Soprana

tsoapm

Senior Member
🇬🇧 English (England)
Hi all,

This one might be a bit tricky to explain. Anyway, the long and short of it is that I’d like an English translation for the word 'soprana'.

The source:

Soprano o sottana?

Quante aureole contate sulla modella vestita da Hannah Marshall?

I know that it says 'soprano' and not 'soprana', but this is from a series of articles which practically always involves a contrast and a play on words. Searching on www.etimo.it I found:

« Soprana » si disse Una foggia di sopravveste |in opposizione a Sottana|.

I have access to some images which have nothing whatsoever to do with sopranos, but show this peculiar dress surrounded by halos, so I think what I’m really after is this 'soprana'.

Now, does anyone know how the devil it might be translated into English? Apparently it's (from various web sources):

Sopravveste senza maniche che i seminaristi indossavano sulla sottana
oppure
Sopravveste senza maniche che alcuni seminaristi indossano sopra la tonaca.

2 ant. Sopravveste antica, lunga fino ai piedi

Grazie 1000 per qualsiasi indicazione!

Mark
 
  • Yulan

    Senior Member
    Italian
    Hello Mark :)


    sopravveste
    • s.f.
    • 1 (Abbigl, ant) overgarment.
    • 2 (Mil, ant) surcoat.
    This is what Sansoni suggests.

    Though "soprana" surely has different English names depending on local ancient traditions (Mesopotamia, Egypt, Roman Empire ... I've also found Ancient Ireland ...)

    Ciao!

    EDIT:
    After reading Blackman's post [ciao B. BTW!] I'm not sure whether I got it right ;-)
     
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    italtrav

    Senior Member
    English
    Don't know if this will help, but the sottana went into French as soutane, and English took the term straight from the French. Maybe a search under soutane would get you somewhere.
     

    tsoapm

    Senior Member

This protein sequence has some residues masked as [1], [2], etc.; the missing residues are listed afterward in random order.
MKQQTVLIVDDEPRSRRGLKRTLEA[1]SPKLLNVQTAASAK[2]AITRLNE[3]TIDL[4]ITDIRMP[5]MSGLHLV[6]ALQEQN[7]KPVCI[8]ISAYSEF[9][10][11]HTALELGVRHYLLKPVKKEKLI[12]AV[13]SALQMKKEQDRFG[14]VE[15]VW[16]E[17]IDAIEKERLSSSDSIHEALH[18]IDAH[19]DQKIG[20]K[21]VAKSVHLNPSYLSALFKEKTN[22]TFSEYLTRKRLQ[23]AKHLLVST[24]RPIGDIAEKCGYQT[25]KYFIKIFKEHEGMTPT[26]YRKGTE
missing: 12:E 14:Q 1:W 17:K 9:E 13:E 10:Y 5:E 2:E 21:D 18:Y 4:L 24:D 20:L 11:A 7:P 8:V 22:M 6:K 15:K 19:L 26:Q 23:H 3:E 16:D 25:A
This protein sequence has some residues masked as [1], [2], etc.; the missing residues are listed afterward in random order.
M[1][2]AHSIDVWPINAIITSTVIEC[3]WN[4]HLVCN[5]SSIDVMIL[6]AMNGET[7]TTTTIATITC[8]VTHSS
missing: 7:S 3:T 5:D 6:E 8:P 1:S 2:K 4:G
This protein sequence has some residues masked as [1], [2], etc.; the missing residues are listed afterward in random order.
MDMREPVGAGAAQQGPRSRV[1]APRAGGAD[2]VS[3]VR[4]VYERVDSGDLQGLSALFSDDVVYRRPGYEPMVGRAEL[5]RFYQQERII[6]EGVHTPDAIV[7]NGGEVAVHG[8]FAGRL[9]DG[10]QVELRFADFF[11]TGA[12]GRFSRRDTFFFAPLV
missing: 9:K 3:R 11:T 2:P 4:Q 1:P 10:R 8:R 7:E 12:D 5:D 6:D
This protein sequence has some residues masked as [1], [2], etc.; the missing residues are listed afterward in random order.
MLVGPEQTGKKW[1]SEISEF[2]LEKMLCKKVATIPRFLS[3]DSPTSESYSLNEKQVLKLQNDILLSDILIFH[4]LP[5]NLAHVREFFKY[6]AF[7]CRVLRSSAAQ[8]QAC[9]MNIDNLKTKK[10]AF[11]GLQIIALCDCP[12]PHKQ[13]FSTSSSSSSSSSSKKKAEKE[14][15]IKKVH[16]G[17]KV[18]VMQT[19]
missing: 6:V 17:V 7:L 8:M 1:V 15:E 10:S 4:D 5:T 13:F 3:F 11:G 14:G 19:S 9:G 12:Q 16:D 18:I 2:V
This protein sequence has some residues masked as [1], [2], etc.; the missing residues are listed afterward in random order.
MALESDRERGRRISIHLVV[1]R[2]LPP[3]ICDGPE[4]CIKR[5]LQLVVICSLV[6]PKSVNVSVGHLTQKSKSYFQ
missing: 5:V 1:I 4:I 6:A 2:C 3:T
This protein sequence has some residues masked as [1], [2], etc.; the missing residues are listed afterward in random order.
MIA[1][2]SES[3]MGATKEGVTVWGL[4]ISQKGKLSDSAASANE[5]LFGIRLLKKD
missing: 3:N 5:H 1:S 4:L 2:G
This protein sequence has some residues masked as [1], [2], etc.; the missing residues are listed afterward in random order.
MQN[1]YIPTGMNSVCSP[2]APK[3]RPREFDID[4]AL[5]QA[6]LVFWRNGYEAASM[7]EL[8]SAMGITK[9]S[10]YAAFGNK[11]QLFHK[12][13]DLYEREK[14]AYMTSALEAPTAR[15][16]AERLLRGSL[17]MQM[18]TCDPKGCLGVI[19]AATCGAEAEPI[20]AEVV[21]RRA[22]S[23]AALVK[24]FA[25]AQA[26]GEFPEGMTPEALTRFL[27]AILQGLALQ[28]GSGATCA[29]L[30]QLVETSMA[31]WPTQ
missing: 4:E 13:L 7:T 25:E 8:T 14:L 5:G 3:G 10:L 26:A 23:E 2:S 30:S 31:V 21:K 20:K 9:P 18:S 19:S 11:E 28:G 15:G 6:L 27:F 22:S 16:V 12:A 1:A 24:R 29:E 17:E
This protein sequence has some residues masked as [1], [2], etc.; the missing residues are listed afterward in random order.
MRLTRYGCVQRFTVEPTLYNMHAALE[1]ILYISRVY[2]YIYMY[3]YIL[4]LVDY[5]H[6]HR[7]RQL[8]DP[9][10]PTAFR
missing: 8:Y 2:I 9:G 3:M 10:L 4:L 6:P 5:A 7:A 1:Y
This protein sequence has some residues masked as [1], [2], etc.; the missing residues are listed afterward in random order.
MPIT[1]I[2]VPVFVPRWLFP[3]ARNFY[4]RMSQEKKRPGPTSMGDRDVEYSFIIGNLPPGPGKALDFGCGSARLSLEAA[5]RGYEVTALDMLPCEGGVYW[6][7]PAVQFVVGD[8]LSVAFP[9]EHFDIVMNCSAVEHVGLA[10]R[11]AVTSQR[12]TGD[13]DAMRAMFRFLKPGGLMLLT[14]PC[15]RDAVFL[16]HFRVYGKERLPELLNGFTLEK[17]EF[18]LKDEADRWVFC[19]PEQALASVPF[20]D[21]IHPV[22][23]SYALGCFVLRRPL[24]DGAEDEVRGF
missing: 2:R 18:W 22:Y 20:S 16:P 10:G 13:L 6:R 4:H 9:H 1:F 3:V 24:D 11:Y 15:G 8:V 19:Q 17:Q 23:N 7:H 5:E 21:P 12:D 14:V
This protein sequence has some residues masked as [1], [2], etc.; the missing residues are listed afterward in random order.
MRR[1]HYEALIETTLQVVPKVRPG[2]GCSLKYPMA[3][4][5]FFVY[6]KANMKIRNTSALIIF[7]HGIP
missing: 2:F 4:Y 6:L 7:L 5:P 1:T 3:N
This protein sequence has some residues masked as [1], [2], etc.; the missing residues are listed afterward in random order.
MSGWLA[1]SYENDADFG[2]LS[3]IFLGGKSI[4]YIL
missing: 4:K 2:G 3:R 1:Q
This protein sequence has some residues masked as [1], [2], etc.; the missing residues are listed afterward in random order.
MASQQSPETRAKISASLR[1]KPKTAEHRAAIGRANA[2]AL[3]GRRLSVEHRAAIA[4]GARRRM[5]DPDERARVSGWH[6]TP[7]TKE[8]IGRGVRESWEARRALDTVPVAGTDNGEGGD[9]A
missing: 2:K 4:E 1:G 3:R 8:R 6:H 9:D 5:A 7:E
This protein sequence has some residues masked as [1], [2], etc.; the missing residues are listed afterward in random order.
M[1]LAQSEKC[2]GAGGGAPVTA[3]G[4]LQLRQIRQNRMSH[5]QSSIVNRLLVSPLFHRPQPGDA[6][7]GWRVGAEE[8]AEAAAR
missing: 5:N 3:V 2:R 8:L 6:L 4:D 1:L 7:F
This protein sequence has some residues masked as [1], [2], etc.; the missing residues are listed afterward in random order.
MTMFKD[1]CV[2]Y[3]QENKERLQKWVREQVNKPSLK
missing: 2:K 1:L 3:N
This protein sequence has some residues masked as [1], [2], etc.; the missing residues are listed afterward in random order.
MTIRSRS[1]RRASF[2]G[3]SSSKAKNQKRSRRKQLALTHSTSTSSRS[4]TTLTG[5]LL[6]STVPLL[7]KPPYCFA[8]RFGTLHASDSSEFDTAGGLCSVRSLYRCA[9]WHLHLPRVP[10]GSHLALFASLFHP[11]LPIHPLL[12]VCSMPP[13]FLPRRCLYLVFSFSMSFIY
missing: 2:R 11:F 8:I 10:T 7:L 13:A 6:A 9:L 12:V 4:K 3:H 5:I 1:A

🇬🇧 English (England)
    Grazie per le indicazioni,

    It plays on sotto-sopra. Sotto- ana or sopra-ana?

    Quindi, teoricamente dovrebbe essere ‘sopra-ano’, dal latino super-anus. :D

    Scherzi a parte, era una delle motivazioni per scegliere la connotazione ecclesiastica, già suggerito dalle definizioni che avevo trovato. C’è anche che il resto del articolo giocava sul angelico e diabolico; forzato, ma non è mica colpa mia...

    Don't know if this will help, but the sottana went into French as soutane, and English took the term straight from the French. Maybe a search under soutane would get you somewhere.

    È precisamente quello che ho fatto. Trovo che nella chiesa rimane ‘soprana’. Non molto soddisfacente, ma credo che è comunque la risposta giusta. Purtroppo, il termine non sarà noto, quindi rendere il gioco di parole era anche più difficile che pensavo...

    Pazienza :rolleyes:
     

    Lorena1970

    Banned
    Italy, Italiano
    I think it may be like this:

    soprano o sottana ?

    which plays on:

    sopr ana (i.e.sort of a clerical short garment) and sott ano ( i.e. kind of dress prolonged below the anus)

    but also with

    sopr ano (a garment which starts above the anus) and sott ana ( skirt but also a medieval garment and also a petticoat )

    Remember that "sottana" doesn't only mean "gonna" but it also refers to a medieval garment and to petticoat (sottoveste)

    sottana sf
    SIN gonna; anche, sottoveste (http://dizionari3.corriere.it/dizionario_italiano/S/sottana.shtml )

    sottana
    ‘un indumento che anticamente faceva parte dell’abbigliamento sia maschile sia femminile ed era costituito da una tunica fornita di maniche, spesso di tessuto pregiato e riccamente ornato, che s’indossava sotto l’abito esterno o il mantello, sporgendone con funzione decorativa’ (Grande Dizionario della Lingua Italiana, fondato da Salvatore Battaglia, Torino, UTET, 1961-2002). (http://webcache.googleusercontent.com/search?q=cache:Ij5HMpk8ohQJ:www.accademiadellacrusca.it/faq/faq_risp.php%3Fid%3D5678%26ctg_id%3D44+%22sottana%22+%2B+indumento+medievale&cd=2&hl=it&ct=clnk&gl=it&source=www.google.it )